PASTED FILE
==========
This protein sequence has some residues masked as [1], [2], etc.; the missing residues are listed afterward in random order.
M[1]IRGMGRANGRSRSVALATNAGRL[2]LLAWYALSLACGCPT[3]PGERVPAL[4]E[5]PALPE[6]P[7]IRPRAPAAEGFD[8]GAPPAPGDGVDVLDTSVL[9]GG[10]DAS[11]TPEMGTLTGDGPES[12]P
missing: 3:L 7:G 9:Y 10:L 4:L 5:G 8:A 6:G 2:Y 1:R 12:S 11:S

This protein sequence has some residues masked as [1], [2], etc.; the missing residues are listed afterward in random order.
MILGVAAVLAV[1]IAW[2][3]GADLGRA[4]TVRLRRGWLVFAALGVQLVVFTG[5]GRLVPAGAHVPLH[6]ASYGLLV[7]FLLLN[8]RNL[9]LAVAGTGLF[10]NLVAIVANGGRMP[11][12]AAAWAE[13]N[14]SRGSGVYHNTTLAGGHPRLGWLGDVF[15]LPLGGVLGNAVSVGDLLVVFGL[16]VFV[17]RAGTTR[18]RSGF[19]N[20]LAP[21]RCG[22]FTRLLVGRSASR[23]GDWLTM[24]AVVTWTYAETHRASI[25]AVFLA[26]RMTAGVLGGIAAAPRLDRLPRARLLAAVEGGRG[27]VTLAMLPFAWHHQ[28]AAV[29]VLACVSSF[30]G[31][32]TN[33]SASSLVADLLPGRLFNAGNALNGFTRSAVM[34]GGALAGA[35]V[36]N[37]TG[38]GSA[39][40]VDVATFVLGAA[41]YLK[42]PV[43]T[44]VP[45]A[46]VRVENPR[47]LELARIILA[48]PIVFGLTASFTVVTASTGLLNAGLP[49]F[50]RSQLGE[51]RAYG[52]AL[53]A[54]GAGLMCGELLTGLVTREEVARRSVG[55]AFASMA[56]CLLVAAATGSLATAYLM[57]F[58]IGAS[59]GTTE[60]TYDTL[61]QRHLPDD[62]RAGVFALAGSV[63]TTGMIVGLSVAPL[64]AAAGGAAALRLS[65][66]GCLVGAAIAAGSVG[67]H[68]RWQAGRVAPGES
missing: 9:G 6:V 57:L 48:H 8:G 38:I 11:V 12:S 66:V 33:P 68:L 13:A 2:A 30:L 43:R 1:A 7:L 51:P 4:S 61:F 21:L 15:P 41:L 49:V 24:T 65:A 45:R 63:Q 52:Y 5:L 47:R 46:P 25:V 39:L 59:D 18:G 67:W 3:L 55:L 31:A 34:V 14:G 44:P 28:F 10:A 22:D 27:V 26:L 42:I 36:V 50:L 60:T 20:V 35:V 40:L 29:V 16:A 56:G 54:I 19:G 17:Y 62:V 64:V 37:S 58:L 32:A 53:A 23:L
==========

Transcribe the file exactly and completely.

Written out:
This protein sequence has some residues masked as [1], [2], etc.; the missing residues are listed afterward in random order.
M[1]IRGMGRANGRSRSVALATNAGRL[2]LLAWYALSLACGCPT[3]PGERVPAL[4]E[5]PALPE[6]P[7]IRPRAPAAEGFD[8]GAPPAPGDGVDVLDTSVL[9]GG[10]DAS[11]TPEMGTLTGDGPES[12]P
missing: 3:L 7:G 9:Y 10:L 4:L 5:G 8:A 6:G 2:Y 1:R 12:S 11:S

This protein sequence has some residues masked as [1], [2], etc.; the missing residues are listed afterward in random order.
MILGVAAVLAV[1]IAW[2][3]GADLGRA[4]TVRLRRGWLVFAALGVQLVVFTG[5]GRLVPAGAHVPLH[6]ASYGLLV[7]FLLLN[8]RNL[9]LAVAGTGLF[10]NLVAIVANGGRMP[11][12]AAAWAE[13]N[14]SRGSGVYHNTTLAGGHPRLGWLGDVF[15]LPLGGVLGNAVSVGDLLVVFGL[16]VFV[17]RAGTTR[18]RSGF[19]N[20]LAP[21]RCG[22]FTRLLVGRSASR[23]GDWLTM[24]AVVTWTYAETHRASI[25]AVFLA[26]RMTAGVLGGIAAAPRLDRLPRARLLAAVEGGRG[27]VTLAMLPFAWHHQ[28]AAV[29]VLACVSSF[30]G[31][32]TN[33]SASSLVADLLPGRLFNAGNALNGFTRSAVM[34]GGALAGA[35]V[36]N[37]TG[38]GSA[39][40]VDVATFVLGAA[41]YLK[42]PV[43]T[44]VP[45]A[46]VRVENPR[47]LELARIILA[48]PIVFGLTASFTVVTASTGLLNAGLP[49]F[50]RSQLGE[51]RAYG[52]AL[53]A[54]GAGLMCGELLTGLVTREEVARRSVG[55]AFASMA[56]CLLVAAATGSLATAYLM[57]F[58]IGAS[59]GTTE[60]TYDTL[61]QRHLPDD[62]RAGVFALAGSV[63]TTGMIVGLSVAPL[64]AAAGGAAALRLS[65][66]GCLVGAAIAAGSVG[67]H[68]RWQAGRVAPGES
missing: 9:G 6:V 57:L 48:H 8:G 38:I 11:V 12:S 66:V 33:P 68:L 13:A 2:A 30:L 43:R 1:A 7:L 51:P 4:S 61:F 21:L 15:P 41:L 49:V 24:T 65:A 45:R 63:Q 52:Y 5:L 47:R 46:P 25:V 39:L 59:D 18:G 67:W 3:L 55:L 31:A 34:V 14:G 44:P 28:F 10:A 22:D 27:V 26:L 42:I 36:V 50:L 60:T 20:V 35:V 40:L 29:V 16:A 56:G 54:I 19:G 17:Y 62:V 64:V 37:S 58:L 32:A 53:A 23:L